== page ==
Federal Court Strikes Down Nebraska's Anti-Gay-Union Law Banning Protections for Same-Sex Couples
FOR IMMEDIATE RELEASE
Decision does not mean gay couples can marry; Judge clarifies that ruling is limited to restoring democratic process by allowing plaintiffs to lobby for protections.
LINCOLN, NE -- In a ruling issued today, a federal court struck down Nebraska's anti-gay-union constitutional amendment that bans any and all forms of legal recognition for same-sex relationships, including domestic partnerships and other basic protections. The state is expected to appeal the case to the U.S. Court of Appeals for the 8th Circuit.
The Court noted in its ruling that the plaintiffs in the case had not requested any recognition of their relationships through marriage or any other legal status, but merely sought an equal opportunity to persuade legislators of the need for protections. Judge Joseph F. Bataillon went on to say, "The court finds Section 29 is a denial of access to one of our most fundamental sources of protection, the government. Such broad exclusion from 'an almost limitless number of transactions and endeavors that constitute ordinary civil life in a free society' is 'itself a denial of equal protections in the literal sense.'"
"This anti-gay-union law, in effect, hung a sign on the door of the Unicameral saying 'Same-Sex Couples Not Allowed,'" said David Buckel, a senior attorney at Lambda Legal, one of the groups representing the plaintiffs. "It makes no sense that Americans who believe in commitment and want to be more responsible to each other and their children have to fight so hard just for the right to try to persuade legislators that protections for family are important -- successful or not, all citizens should have an equal shot in the democratic process."
The anti-gay-union law, Section 29 of the Nebraska constitution, was passed in November 2000 in a heavily debated election. Promoted to voters simply as protection of marriage, the law went far beyond restricting the right to marry to heterosexual couples. The law explicitly barred any legal recognition of a same-sex couple in a "civil union, domestic partnership, or other similar same-sex relationship."
"The judge was clear that states can't enact amendments that bar gay people from the democratic process," said Amy Miller of ACLU Nebraska. "Committed same-sex couples need the same protections for their families that married couples enjoy, and we're hopeful that the legislature will take up this issue soon. This decision doesn't mean that gay people can marry, get a civil union or a domestic partnership, but it guarantees gay people the right to lobby their state law makers for those protections."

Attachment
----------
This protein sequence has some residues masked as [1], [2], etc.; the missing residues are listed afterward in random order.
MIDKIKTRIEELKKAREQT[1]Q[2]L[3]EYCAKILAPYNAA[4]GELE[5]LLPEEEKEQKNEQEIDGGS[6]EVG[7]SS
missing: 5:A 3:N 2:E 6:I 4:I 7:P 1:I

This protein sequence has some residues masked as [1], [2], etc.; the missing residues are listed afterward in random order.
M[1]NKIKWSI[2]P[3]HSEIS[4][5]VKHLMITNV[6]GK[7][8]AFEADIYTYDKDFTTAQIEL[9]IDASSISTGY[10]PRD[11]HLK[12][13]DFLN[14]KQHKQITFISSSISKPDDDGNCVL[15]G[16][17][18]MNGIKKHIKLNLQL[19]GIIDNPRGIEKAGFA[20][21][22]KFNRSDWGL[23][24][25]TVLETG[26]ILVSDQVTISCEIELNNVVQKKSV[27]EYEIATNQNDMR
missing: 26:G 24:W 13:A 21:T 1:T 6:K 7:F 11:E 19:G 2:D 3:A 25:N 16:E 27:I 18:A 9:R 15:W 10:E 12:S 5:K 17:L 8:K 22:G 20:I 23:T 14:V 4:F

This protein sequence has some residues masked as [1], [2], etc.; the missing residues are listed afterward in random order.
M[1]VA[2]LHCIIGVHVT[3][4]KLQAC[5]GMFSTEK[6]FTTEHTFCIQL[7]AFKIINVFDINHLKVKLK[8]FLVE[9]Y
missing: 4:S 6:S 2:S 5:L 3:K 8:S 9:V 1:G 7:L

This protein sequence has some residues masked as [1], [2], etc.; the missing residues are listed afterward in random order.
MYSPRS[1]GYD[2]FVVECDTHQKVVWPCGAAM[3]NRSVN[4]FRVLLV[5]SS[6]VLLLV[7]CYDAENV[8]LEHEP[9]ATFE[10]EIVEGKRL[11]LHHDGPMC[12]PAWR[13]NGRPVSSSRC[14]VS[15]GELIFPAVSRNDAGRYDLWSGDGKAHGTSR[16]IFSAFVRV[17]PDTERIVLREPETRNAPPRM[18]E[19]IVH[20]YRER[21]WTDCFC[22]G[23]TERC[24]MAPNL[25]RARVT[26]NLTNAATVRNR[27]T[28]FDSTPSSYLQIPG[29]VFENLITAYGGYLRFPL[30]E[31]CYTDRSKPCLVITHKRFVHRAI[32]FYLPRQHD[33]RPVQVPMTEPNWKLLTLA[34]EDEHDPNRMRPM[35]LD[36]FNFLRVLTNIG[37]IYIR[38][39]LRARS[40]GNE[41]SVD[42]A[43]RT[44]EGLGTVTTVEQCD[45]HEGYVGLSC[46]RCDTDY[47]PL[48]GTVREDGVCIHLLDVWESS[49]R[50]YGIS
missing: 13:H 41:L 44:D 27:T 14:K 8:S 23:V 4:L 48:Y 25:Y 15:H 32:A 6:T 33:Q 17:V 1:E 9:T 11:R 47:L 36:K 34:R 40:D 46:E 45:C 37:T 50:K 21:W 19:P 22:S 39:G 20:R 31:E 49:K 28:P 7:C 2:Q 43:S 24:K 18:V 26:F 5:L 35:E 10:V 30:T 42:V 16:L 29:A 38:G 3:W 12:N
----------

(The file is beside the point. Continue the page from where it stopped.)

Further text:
The ACLU and Lambda Legal filed the lawsuit in federal court in Lincoln in April 2003, saying that the state law violated the U.S. Constitution. The plaintiffs are Citizens for Equal Protection (CFEP), Nebraska Advocates for Justice and Equality (NAJE) and ACLU Nebraska, three advocacy organizations in Nebraska blocked from seeking family protections for same-sex couples and their children because of the anti-gay-union law.
"It feels great to be a Nebraskan today, because it's looking like we'll be able to get to work for families again. Families headed by same-sex couples in Nebraska badly need basic protections and we'll set to work in the legislature to try and provide them," said Shelley Kiel of NAJE.
Members of the plaintiff organizations include Doreen Moritz, who cared for her 10-year life partner until her death but had to request that an attorney rush to the funeral home to ensure respect of the legal documents giving Moritz authority to carry out her deceased loved one's wishes. Judy Gibson and Barbara DiBernard of Lincoln, who have been in a committed relationship for over 14 years, are also participating in the lawsuit. Gibson has a severe degenerative disease that requires her to use a wheelchair, but because of Nebraska's law, DiBernard, who works for the state university, cannot advocate for a policy authorizing her to take time off from work to take Gibson to her regular medical appointments.
Another couple who are members of the plaintiff organizations are Donna Colley and Margaux Towne-Colley of Omaha, who have been in a committed, loving relationship for over six years and are the proud parents of an 18-month-old son. With a child's needs to consider, Colley and Towne-Colley are especially concerned about Section 29 because it blocks them from giving their family stability and structure through basic legal protections.
"It has been four long years waiting to be allowed to lobby our own senators -- it's great to see that democracy may be back in action in our great state," said M.J. McBride, president of CFEP. "Although equality in marriage may be out of reach now, there's a lot we can do to help families cope better with financial responsibilities, medical emergencies and the loss of loved ones."
The attorneys who are bringing the challenge to the law include Robert Bartle of Bartle & Geier in Lincoln, Nebraska, Jon Davidson, David Buckel and Brian Chase of Lambda Legal, Tamara Lange, Sharon McGowan and James Esseks of the Lesbian & Gay Rights Project of the ACLU and Amy Miller of ACLU Nebraska.
The case is Citizens for Equal Protection, Inc., et al v. Attorney General Jon Bruning, et al, filed in the U.S. District Court for the District of Nebraska.
The legal complaint is available online at /cpredirect/12073 and http://www.lambdalegal.org/cgi-bin/iowa/documents/record?record=1253.
Today's decision can be found online at /cpredirect/12166.